• Requests will be processed in a timely manner and cannot be reversed once completed.
  • If this cancellation/reduction leaves an outstanding balance on the student’s account, the balance must be paid in full to avoid penalties.
  • The borrower may reduce/cancel a loan by sending to following information:
    • Student ID Number
    • Loan to Reduce
    • Amount to reduce to (loan amount you want to keep) Round to nearest dollar.

Parent PLUS Loans

The Parent Loan for Undergraduate Students (PLUS) is a loan borrowed in a parent's name for the student's educational expenses. Before a parent applies, please consider the interest rates, origination fees, and eligibility requirements for borrowing and repaying the loan.

Already know you want the PLUS loan? Great- don't forget to complete the application and Master Promissory Note, which is typically available mid-April for the following academic year.

If a parent is denied for a parent plus loan, they have the option to request an additional unsubsidized loan for the student. They would need to choose the "Do Not Purse" option to have the loan automatically added to the students account. If any other option is chosen, they would need to send in an email to with the students first name, last name, University ID number and indicate they do not wish to pursue the Parent PLUS Loan and would like to have the additional loan added in the students name. 

Federal Nursing Loan Program

An additional federal loan option for which a student may be considered is the Nursing Loan. If a student is offered the Nursing Loan and wishes to borrow, the Financial Aid Office will require the Nursing Loan Personal Data Form to process the loan. After the form is submitted, the student will be contacted by the Student Accounts Office to sign a Promissory Note.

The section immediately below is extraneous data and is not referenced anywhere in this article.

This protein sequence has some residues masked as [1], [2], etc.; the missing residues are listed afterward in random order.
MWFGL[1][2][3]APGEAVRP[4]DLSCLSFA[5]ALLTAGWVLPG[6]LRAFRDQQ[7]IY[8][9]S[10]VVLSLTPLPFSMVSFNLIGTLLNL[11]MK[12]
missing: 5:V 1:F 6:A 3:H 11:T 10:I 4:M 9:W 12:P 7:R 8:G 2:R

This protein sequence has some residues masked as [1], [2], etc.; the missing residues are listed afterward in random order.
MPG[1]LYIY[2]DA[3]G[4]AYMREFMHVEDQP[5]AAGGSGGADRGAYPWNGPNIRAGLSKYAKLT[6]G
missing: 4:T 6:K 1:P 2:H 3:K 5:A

To be considered for this type of loan, you must:

  • File the FAFSA by the November 15 preferential filing date and indicate you are interested in student loans;
  • Fall in the lowest range for Expected Family Contribution;
  • Major in Nursing; and
  • Be enrolled at least half-time.

Terms and Conditions

  • 5% interest rate (subsidized)
  • Payments begin 9 months after the student stops attending at least half-time.
  • Freshmen and sophomores may borrow up to $5,022 per year.
  • Juniors and seniors may borrow up to $7,899 per year.
  • Graduate students may borrow up to $7,899 per year.
  • Aggregate lifetime limit is $ 24,768

Alternative Loans

Various banks offer alternative loans (also referred to as private loans) to credit-worthy applicants and co-signors. The interest rates vary and may be much higher than the rates of the federal loans, so investigate your federal loan options before choosing an alternative loan. If you choose to move forward with an alternative loan, we recommend following these easy steps:

  • Choose a lender/bank
  • Determine how much you need to borrow for the year
  • Complete the application with your lender (your lender may also need this self-certification form from you, too)
  • Once approved, follow up with our office to check on the status of your loan

Additional helpful information about alternative loans...

  • has tips on what you should know about alternative loans.
  • U.S. News and World Report has an informative article about alternative loans.